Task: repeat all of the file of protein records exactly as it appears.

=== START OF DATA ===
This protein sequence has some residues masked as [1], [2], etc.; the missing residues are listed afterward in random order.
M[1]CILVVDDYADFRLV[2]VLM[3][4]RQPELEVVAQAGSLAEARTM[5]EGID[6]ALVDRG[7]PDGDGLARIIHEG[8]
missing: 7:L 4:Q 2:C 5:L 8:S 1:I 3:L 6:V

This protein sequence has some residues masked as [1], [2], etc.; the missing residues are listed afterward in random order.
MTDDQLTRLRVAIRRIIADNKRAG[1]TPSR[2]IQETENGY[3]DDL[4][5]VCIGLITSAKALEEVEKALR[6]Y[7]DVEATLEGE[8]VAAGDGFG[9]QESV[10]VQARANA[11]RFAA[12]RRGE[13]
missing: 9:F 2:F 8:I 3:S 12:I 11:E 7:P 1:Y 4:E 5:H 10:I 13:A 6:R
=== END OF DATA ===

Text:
This protein sequence has some residues masked as [1], [2], etc.; the missing residues are listed afterward in random order.
M[1]CILVVDDYADFRLV[2]VLM[3][4]RQPELEVVAQAGSLAEARTM[5]EGID[6]ALVDRG[7]PDGDGLARIIHEG[8]
missing: 7:L 4:Q 2:C 5:L 8:S 1:I 3:L 6:V

This protein sequence has some residues masked as [1], [2], etc.; the missing residues are listed afterward in random order.
MTDDQLTRLRVAIRRIIADNKRAG[1]TPSR[2]IQETENGY[3]DDL[4][5]VCIGLITSAKALEEVEKALR[6]Y[7]DVEATLEGE[8]VAAGDGFG[9]QESV[10]VQARANA[11]RFAA[12]RRGE[13]
missing: 9:F 2:F 8:I 3:S 12:I 11:E 7:P 1:Y 4:E 5:H 10:I 13:A 6:R